Note David’s claim in this Psalm: “I sought the Lord…this poor man cried….” (34:4, 6). When did David do this crying out? It had to have happened when he was feigning madness in Gath and yet he couldn’t have prayed audibly in the Philistines’ presence. This brings us to a great truth regarding God’s deliverance. Sometimes the loudest cry is made without an audible voice.
I know what this kind of “inner crying out” is like. Many of the loudest prayers of my life—my most important, heart-wrenching, deepest cries—have been made in total silence.
At times I’ve been so benumbed by circumstances that I couldn’t speak, overwhelmed by situations so beyond me that I couldn’t think clearly enough to pray. On occasion, I’ve sat alone in my study so baffled that I was unable to say anything to the Lord at all, but the whole time my heart was crying out: “God, help me! I don’t know how to pray just now, so hear the cry of my heart. Deliver me from this situation.”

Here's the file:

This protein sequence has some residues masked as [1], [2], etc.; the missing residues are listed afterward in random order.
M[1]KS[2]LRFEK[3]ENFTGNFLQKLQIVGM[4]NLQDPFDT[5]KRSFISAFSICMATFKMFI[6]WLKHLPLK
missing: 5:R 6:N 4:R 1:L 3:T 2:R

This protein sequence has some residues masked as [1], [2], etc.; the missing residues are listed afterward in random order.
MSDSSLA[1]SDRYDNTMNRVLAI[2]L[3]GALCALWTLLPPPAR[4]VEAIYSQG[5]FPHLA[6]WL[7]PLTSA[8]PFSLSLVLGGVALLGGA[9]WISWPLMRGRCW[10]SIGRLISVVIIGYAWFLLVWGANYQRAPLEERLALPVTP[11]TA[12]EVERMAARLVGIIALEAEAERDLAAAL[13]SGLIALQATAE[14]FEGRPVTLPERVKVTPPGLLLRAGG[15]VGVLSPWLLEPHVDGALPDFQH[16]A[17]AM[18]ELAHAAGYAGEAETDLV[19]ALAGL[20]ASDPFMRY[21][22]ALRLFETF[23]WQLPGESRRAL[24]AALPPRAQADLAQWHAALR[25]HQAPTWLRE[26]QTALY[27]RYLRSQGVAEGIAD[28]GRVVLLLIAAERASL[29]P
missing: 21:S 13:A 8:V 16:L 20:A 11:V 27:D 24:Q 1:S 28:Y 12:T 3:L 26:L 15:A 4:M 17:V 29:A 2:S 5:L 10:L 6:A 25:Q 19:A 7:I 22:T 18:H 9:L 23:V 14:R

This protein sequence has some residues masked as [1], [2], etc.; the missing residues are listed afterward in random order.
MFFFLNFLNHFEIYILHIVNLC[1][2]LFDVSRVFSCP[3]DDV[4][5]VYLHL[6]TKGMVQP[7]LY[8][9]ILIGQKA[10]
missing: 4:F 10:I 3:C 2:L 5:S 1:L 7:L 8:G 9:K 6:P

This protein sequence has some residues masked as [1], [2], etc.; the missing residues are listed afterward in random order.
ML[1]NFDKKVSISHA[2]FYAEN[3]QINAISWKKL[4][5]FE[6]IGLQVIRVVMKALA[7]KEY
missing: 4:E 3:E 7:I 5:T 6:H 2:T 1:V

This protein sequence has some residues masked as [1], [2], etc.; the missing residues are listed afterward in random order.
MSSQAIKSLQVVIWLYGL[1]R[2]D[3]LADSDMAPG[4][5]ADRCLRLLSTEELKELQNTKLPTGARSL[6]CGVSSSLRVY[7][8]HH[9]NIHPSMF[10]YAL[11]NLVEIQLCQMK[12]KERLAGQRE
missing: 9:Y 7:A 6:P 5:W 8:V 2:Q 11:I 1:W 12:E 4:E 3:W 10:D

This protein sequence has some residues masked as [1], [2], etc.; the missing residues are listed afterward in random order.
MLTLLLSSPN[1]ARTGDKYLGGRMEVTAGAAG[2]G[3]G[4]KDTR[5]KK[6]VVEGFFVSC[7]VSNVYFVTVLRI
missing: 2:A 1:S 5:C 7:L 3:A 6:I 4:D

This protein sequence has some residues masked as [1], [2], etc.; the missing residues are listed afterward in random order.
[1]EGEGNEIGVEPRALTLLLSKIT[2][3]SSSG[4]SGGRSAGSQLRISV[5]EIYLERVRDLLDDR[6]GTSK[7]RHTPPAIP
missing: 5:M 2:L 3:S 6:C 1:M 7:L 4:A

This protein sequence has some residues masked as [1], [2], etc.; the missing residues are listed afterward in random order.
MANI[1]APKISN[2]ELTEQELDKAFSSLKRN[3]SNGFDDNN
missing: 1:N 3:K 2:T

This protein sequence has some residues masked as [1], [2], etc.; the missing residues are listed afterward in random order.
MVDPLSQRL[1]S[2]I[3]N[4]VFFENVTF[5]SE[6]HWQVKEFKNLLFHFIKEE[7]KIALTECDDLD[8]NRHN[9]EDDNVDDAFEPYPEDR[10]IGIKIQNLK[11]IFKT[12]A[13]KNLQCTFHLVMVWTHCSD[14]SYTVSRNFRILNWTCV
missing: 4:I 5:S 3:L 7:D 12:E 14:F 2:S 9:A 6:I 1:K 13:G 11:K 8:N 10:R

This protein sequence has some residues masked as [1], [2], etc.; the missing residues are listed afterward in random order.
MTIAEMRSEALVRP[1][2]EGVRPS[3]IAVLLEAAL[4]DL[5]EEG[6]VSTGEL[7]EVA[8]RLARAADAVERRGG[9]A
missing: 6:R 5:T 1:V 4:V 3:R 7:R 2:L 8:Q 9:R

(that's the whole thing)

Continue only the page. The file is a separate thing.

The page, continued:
Have you ever been there? Have you ever thought, “I don’t know what this is all about. I’m so overwhelmed by my circumstance, so flooded by deep pain, I can’t explain it. Lord, I don’t even know what to say to you. What is going on?”
I believe this is exactly what David went through when he was captured by the Philistines. When he wrote Psalm 34, he was making an admission: “I was in a situation so overwhelming that I played the part of a fool. Yet, inside I wondered, ‘What is going on with me? How has this happened? Lord, help!’”
And so it seems David was saying, “This poor man cried out from within, not knowing what or how to pray. And the Lord heard me and delivered me.” It was a deep cry from the heart, and the Lord is faithful to hear every whimper, no matter how faint.